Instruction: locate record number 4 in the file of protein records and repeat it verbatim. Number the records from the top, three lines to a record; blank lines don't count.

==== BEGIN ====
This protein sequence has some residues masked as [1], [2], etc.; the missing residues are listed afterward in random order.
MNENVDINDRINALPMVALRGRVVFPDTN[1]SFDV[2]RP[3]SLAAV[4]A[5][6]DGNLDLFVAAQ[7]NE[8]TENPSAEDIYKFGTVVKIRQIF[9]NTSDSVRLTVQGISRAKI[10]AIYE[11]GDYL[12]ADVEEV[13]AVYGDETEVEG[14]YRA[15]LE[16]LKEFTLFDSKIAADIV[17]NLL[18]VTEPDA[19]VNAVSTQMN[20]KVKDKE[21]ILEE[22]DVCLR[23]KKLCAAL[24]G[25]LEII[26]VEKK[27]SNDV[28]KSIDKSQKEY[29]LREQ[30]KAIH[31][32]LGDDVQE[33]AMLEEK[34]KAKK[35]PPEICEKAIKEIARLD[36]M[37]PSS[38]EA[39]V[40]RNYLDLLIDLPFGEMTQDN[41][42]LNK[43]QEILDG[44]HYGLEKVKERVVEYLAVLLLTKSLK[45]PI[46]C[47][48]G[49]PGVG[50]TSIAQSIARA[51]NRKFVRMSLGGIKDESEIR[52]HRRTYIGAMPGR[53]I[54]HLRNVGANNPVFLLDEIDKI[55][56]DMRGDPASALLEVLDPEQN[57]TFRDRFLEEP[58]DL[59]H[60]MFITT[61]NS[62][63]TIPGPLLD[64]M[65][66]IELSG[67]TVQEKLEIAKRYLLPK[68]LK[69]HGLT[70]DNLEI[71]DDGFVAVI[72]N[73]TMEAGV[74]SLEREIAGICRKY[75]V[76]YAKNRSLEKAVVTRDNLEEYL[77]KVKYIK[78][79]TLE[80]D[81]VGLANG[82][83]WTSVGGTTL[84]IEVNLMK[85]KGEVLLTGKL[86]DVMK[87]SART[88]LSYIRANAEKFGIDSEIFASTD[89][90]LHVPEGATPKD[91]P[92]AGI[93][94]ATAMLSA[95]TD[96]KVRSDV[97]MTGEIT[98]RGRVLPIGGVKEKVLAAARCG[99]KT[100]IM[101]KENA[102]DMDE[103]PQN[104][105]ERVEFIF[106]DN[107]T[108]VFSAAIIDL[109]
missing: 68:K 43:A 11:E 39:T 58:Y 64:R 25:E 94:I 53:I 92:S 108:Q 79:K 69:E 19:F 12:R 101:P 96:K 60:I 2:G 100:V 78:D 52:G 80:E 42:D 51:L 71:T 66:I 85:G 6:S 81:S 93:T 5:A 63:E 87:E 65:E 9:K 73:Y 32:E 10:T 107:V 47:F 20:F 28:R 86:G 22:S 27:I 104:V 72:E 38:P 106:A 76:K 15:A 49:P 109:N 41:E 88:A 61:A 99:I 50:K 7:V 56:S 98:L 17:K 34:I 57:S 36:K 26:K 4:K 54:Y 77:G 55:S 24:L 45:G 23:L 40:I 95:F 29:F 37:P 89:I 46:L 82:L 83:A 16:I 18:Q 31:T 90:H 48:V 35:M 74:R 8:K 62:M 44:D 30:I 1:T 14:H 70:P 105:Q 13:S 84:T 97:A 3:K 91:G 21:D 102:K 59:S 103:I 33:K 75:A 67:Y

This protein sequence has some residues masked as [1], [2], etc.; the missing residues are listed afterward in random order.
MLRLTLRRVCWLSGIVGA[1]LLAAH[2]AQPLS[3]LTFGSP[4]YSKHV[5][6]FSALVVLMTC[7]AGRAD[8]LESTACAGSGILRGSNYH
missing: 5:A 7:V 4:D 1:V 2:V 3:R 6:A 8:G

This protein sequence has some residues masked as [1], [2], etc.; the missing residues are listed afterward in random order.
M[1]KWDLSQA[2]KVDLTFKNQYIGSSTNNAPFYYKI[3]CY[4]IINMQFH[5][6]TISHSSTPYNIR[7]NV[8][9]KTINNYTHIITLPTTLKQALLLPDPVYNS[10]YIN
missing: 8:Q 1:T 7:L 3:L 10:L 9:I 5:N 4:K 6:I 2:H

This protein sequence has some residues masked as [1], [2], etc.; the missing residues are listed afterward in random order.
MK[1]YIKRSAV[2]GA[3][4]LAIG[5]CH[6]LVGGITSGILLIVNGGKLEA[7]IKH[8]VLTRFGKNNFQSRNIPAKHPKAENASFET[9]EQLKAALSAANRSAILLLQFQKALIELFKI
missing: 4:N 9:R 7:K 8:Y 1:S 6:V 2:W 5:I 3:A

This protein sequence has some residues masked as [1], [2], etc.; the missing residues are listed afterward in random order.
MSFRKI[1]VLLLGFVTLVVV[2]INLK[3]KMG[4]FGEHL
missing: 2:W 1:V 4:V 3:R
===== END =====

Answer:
This protein sequence has some residues masked as [1], [2], etc.; the missing residues are listed afterward in random order.
MK[1]YIKRSAV[2]GA[3][4]LAIG[5]CH[6]LVGGITSGILLIVNGGKLEA[7]IKH[8]VLTRFGKNNFQSRNIPAKHPKAENASFET[9]EQLKAALSAANRSAILLLQFQKALIELFKI
missing: 4:N 9:R 7:K 8:Y 1:S 6:V 2:W 5:I 3:A